The Unexpected Afflictions Of Easing Restrictions

selfie of pippa in bed, no make-up and looking exhausted, wearing pink pyjamas, black noise cancelling headphones and a blue eyemask with the words 'bear with' printed on the front

So here’s the thing. I’m as excited as anybody else to see lockdown restrictions beginning to ease and the world as we once knew it begin to open up again. Believe me, I’m counting down the days until I can gallivant off for new adventures with my best friend or get myself seated back in the theatre as the overture begins and the curtains rise.

All of that in mind, I wouldn’t say that I’m naïve either. I know that the past year has had an impact on my chronic illness. I know that spending so much time alone and indoors means I’ll have somewhat deconditioned and lost stamina for being in public and around others. I know that getting back to where my physical health was at the beginning of 2020, the strongest I’ve been since I was diagnosed in 2014, is going to take time. I know all of these things.

Despite this, however, I honestly think there was a small part of me that assumed that once non-disabled people began to bounce back into their everyday lives, I would somehow magically be able to do the same… my life pre-illness, that is. I almost expected that when restrictions lifted, the chronic health issues I’ve worked so hard to learn to live with would somehow magically lift too.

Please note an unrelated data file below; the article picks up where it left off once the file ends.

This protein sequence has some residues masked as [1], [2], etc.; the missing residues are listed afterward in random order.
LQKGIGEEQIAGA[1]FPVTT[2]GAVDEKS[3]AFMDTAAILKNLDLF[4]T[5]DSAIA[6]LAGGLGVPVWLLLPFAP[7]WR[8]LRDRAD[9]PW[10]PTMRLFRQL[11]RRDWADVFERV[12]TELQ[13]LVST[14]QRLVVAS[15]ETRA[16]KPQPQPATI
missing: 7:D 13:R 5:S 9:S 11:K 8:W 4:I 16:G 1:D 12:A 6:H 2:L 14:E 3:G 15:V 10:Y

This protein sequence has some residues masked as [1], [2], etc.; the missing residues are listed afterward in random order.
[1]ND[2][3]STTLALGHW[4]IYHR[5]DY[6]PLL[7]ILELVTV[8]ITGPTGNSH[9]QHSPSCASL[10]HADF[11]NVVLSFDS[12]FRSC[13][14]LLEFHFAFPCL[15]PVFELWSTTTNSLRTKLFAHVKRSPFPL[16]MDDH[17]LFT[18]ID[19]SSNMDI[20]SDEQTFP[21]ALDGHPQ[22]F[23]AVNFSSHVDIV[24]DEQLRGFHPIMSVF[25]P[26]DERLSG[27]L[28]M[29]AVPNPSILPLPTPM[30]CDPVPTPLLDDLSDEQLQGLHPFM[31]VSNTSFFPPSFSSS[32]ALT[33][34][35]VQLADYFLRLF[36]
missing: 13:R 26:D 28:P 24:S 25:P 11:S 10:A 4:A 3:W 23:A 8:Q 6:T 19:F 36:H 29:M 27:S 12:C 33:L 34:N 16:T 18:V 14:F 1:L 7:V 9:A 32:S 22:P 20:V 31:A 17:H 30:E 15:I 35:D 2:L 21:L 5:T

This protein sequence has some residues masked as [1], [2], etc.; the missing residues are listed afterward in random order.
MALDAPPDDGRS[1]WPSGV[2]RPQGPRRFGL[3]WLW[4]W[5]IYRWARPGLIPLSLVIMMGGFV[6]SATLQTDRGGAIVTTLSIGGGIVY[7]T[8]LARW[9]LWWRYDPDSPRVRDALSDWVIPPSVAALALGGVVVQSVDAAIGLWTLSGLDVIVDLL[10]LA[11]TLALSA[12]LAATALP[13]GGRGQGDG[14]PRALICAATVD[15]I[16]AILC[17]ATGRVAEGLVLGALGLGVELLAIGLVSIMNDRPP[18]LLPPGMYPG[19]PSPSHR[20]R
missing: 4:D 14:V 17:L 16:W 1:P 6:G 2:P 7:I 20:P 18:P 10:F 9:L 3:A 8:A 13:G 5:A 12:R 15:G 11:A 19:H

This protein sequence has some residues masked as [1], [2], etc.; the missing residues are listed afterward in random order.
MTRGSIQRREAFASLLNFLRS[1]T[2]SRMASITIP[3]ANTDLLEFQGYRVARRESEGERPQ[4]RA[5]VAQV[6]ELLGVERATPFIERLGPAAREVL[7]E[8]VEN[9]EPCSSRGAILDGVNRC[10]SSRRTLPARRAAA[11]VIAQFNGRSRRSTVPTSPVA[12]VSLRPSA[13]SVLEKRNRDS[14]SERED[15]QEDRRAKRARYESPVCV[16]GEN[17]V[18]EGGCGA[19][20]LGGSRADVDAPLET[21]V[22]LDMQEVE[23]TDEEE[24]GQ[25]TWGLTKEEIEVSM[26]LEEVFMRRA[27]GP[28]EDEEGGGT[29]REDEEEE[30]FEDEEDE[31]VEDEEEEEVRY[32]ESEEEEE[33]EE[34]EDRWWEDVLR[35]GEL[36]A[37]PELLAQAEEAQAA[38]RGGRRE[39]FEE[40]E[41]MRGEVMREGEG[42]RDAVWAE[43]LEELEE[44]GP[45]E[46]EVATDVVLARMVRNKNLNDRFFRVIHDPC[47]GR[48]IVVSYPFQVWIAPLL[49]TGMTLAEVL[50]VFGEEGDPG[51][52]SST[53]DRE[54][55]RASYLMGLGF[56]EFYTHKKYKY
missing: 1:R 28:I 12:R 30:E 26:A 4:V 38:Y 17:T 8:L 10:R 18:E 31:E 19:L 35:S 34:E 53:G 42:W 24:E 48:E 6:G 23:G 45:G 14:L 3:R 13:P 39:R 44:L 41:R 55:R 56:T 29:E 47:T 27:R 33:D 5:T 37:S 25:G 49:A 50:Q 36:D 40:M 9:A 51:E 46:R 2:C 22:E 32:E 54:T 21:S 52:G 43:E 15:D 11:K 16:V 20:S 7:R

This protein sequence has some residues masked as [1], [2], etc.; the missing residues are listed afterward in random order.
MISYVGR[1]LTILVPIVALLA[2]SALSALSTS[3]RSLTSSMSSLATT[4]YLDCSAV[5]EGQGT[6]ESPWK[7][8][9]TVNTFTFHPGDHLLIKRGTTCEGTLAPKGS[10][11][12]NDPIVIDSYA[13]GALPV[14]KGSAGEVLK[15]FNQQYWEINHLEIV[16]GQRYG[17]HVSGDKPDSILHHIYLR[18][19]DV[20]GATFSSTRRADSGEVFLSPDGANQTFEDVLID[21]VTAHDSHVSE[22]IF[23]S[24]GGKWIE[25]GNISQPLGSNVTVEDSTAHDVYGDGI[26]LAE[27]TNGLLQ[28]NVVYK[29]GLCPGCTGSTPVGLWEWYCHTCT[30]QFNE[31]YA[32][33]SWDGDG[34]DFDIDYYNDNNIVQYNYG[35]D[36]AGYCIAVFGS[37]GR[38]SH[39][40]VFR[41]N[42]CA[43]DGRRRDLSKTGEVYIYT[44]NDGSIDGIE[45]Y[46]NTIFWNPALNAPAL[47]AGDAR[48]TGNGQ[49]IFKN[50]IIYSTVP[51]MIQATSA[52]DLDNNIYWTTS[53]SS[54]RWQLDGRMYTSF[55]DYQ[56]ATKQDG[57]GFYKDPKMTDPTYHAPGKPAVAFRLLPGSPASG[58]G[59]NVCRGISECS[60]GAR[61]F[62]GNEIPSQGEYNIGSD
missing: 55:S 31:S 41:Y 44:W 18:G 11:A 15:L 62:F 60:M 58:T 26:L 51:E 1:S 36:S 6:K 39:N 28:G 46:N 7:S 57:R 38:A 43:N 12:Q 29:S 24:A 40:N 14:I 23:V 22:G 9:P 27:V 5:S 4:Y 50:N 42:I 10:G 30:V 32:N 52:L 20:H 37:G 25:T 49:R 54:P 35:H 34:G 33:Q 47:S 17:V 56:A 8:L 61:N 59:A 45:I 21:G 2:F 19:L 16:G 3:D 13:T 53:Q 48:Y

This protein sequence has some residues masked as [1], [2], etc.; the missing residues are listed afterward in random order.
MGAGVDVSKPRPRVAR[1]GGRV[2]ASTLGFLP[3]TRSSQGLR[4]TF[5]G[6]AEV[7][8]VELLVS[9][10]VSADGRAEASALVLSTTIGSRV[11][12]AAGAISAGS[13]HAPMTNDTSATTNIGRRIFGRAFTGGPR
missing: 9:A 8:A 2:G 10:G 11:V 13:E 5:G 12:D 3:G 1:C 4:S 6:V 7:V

Last week, I took my first steps back to so-called normality by meeting up outdoors with a friend for an hour. I felt good when I returned home: I’d set a sensible limit for myself, enjoyed a catch-up, and didn’t feel overly fatigued when I retreated to bed to rest and recover. The next morning, however, was a whole other story. I was mentally prepared for some ‘payback’ as a consequence of the day before, but I wasn’t prepared to wake up with the worst pain and post-exertional malaise I’ve had in years… from an activity that would have been completely within my baseline prior to the pandemic.

Sitting here now and thinking about that morning, where it took over an hour even to get sat up in bed, has made me look at my upcoming cautious but lovely plans with friends with a new sense of trepidation. Obviously not because I don’t want to see my favourite humans and get out and about again… but because I have no idea how I’m going to keep on top of things without burning out and making myself seriously ill in the process.

Over the next few months, I’ll need to balance looking after my health and slowly rebuilding stamina, enjoying some desperately needed social time with my friends after a year almost totally alone, and keeping on top of what’s always one of my busiest working periods of the year. And quite frankly, even the thought of it makes me feel overwhelmed. My monthly schedule, which I’m always so mindful to pepper only with plans I can pace and space-out, rather than overcommitting, suddenly seems way beyond what I thought I was capable of.